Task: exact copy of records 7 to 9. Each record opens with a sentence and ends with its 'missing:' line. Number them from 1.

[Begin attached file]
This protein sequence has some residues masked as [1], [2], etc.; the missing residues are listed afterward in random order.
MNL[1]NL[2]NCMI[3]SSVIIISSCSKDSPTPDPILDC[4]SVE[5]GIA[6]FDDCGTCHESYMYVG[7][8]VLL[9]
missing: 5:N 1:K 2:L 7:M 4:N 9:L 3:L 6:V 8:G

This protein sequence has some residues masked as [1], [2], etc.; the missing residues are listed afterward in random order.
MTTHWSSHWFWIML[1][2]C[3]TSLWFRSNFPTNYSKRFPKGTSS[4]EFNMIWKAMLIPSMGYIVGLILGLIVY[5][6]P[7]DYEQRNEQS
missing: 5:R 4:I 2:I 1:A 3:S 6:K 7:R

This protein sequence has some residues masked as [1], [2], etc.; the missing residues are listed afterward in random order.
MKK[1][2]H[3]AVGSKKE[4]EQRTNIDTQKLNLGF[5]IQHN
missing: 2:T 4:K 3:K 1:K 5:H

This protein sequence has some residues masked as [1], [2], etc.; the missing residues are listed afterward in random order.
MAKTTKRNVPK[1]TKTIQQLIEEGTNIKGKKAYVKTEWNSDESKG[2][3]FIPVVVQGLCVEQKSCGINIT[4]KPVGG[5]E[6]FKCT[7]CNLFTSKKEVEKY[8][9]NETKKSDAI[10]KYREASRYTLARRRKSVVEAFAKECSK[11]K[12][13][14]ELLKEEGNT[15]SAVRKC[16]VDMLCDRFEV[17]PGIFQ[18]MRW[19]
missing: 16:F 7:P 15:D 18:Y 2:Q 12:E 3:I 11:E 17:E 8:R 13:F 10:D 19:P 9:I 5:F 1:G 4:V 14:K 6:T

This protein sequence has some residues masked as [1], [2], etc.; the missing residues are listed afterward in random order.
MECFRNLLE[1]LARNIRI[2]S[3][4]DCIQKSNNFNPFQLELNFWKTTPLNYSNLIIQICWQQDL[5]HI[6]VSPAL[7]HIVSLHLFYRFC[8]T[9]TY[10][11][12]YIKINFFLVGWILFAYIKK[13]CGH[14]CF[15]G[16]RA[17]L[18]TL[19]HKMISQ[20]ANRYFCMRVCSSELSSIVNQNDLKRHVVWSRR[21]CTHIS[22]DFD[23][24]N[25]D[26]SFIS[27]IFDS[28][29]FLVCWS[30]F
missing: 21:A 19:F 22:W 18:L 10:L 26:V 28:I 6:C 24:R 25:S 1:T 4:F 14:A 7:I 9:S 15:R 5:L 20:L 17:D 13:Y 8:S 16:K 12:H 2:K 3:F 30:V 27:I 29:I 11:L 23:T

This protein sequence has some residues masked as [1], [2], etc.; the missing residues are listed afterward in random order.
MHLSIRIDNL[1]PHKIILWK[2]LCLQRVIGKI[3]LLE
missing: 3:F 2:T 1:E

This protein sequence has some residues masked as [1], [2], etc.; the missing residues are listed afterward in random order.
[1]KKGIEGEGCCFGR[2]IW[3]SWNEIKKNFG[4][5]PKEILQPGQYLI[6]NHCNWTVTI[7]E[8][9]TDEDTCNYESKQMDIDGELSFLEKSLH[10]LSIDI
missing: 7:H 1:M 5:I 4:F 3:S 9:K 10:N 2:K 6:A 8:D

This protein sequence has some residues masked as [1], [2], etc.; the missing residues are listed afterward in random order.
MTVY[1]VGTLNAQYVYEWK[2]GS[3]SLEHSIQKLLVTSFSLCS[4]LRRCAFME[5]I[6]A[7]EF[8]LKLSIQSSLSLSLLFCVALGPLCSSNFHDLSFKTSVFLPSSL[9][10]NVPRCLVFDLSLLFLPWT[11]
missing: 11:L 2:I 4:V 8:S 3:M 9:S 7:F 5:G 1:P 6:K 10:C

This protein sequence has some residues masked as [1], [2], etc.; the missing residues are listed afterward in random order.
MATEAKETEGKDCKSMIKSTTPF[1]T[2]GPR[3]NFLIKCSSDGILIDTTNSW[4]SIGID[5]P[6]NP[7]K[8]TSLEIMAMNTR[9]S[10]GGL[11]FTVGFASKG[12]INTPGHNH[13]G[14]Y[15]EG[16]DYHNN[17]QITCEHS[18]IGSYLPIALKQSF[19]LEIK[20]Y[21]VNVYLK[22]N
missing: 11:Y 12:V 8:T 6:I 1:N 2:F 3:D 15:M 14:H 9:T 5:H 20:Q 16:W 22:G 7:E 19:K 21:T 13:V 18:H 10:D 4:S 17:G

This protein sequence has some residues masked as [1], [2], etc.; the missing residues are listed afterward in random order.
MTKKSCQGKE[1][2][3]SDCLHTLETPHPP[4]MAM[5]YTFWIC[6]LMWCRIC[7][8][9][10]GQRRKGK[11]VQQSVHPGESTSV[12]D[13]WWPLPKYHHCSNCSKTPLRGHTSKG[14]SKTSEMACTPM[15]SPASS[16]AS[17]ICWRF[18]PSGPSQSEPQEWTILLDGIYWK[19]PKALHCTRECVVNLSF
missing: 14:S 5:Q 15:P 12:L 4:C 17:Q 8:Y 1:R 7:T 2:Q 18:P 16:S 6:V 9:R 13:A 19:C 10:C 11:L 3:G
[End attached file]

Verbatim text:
This protein sequence has some residues masked as [1], [2], etc.; the missing residues are listed afterward in random order.
[1]KKGIEGEGCCFGR[2]IW[3]SWNEIKKNFG[4][5]PKEILQPGQYLI[6]NHCNWTVTI[7]E[8][9]TDEDTCNYESKQMDIDGELSFLEKSLH[10]LSIDI
missing: 7:H 1:M 5:I 4:F 3:S 9:K 10:N 2:K 6:A 8:D

This protein sequence has some residues masked as [1], [2], etc.; the missing residues are listed afterward in random order.
MTVY[1]VGTLNAQYVYEWK[2]GS[3]SLEHSIQKLLVTSFSLCS[4]LRRCAFME[5]I[6]A[7]EF[8]LKLSIQSSLSLSLLFCVALGPLCSSNFHDLSFKTSVFLPSSL[9][10]NVPRCLVFDLSLLFLPWT[11]
missing: 11:L 2:I 4:V 8:S 3:M 9:S 7:F 5:G 1:P 6:K 10:C

This protein sequence has some residues masked as [1], [2], etc.; the missing residues are listed afterward in random order.
MATEAKETEGKDCKSMIKSTTPF[1]T[2]GPR[3]NFLIKCSSDGILIDTTNSW[4]SIGID[5]P[6]NP[7]K[8]TSLEIMAMNTR[9]S[10]GGL[11]FTVGFASKG[12]INTPGHNH[13]G[14]Y[15]EG[16]DYHNN[17]QITCEHS[18]IGSYLPIALKQSF[19]LEIK[20]Y[21]VNVYLK[22]N
missing: 11:Y 12:V 8:T 6:I 1:N 2:F 3:D 15:M 14:H 9:T 5:H 20:Q 16:W 22:G 7:E 19:K 21:T 13:V 18:H 10:D 4:S 17:G